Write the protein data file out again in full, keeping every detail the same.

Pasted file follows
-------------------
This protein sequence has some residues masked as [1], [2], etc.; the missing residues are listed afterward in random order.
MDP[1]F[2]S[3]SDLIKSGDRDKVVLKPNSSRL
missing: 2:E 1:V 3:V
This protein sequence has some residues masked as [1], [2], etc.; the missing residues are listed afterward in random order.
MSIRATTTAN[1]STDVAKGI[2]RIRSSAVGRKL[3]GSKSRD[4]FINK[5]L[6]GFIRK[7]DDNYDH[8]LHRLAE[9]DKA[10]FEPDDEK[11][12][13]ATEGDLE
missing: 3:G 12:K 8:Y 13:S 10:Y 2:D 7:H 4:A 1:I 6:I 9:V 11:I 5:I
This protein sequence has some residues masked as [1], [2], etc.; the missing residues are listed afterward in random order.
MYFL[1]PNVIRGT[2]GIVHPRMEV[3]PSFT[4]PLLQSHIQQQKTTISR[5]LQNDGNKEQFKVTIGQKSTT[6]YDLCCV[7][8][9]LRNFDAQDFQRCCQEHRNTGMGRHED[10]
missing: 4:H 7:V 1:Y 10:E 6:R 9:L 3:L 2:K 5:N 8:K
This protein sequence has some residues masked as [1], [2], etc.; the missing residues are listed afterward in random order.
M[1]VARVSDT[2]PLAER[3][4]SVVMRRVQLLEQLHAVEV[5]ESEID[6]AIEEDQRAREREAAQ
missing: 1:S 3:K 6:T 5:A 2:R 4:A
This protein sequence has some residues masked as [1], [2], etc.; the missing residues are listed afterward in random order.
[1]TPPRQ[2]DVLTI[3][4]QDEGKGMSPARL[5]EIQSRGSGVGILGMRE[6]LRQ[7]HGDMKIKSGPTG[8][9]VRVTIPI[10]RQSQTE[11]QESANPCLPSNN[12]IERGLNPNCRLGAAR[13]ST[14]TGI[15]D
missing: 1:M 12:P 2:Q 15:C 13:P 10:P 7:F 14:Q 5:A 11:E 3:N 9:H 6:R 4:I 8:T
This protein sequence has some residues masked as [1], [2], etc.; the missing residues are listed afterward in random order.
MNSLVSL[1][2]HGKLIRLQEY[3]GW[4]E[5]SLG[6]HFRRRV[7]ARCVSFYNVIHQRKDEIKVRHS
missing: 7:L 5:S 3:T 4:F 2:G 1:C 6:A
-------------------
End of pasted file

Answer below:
This protein sequence has some residues masked as [1], [2], etc.; the missing residues are listed afterward in random order.
MDP[1]F[2]S[3]SDLIKSGDRDKVVLKPNSSRL
missing: 2:E 1:V 3:V
This protein sequence has some residues masked as [1], [2], etc.; the missing residues are listed afterward in random order.
MSIRATTTAN[1]STDVAKGI[2]RIRSSAVGRKL[3]GSKSRD[4]FINK[5]L[6]GFIRK[7]DDNYDH[8]LHRLAE[9]DKA[10]FEPDDEK[11][12][13]ATEGDLE
missing: 3:G 12:K 8:Y 13:S 10:Y 2:D 7:H 4:A 1:I 6:I 9:V 11:I 5:I
This protein sequence has some residues masked as [1], [2], etc.; the missing residues are listed afterward in random order.
MYFL[1]PNVIRGT[2]GIVHPRMEV[3]PSFT[4]PLLQSHIQQQKTTISR[5]LQNDGNKEQFKVTIGQKSTT[6]YDLCCV[7][8][9]LRNFDAQDFQRCCQEHRNTGMGRHED[10]
missing: 4:H 7:V 1:Y 10:E 6:R 9:L 3:L 2:K 5:N 8:K
This protein sequence has some residues masked as [1], [2], etc.; the missing residues are listed afterward in random order.
M[1]VARVSDT[2]PLAER[3][4]SVVMRRVQLLEQLHAVEV[5]ESEID[6]AIEEDQRAREREAAQ
missing: 1:S 3:K 6:T 5:A 2:R 4:A
This protein sequence has some residues masked as [1], [2], etc.; the missing residues are listed afterward in random order.
[1]TPPRQ[2]DVLTI[3][4]QDEGKGMSPARL[5]EIQSRGSGVGILGMRE[6]LRQ[7]HGDMKIKSGPTG[8][9]VRVTIPI[10]RQSQTE[11]QESANPCLPSNN[12]IERGLNPNCRLGAAR[13]ST[14]TGI[15]D
missing: 1:M 12:P 2:Q 15:C 13:P 10:P 7:F 14:Q 5:A 11:E 3:N 9:H 6:R 4:I 8:T
This protein sequence has some residues masked as [1], [2], etc.; the missing residues are listed afterward in random order.
MNSLVSL[1][2]HGKLIRLQEY[3]GW[4]E[5]SLG[6]HFRRRV[7]ARCVSFYNVIHQRKDEIKVRHS
missing: 7:L 5:S 3:T 4:F 2:G 1:C 6:A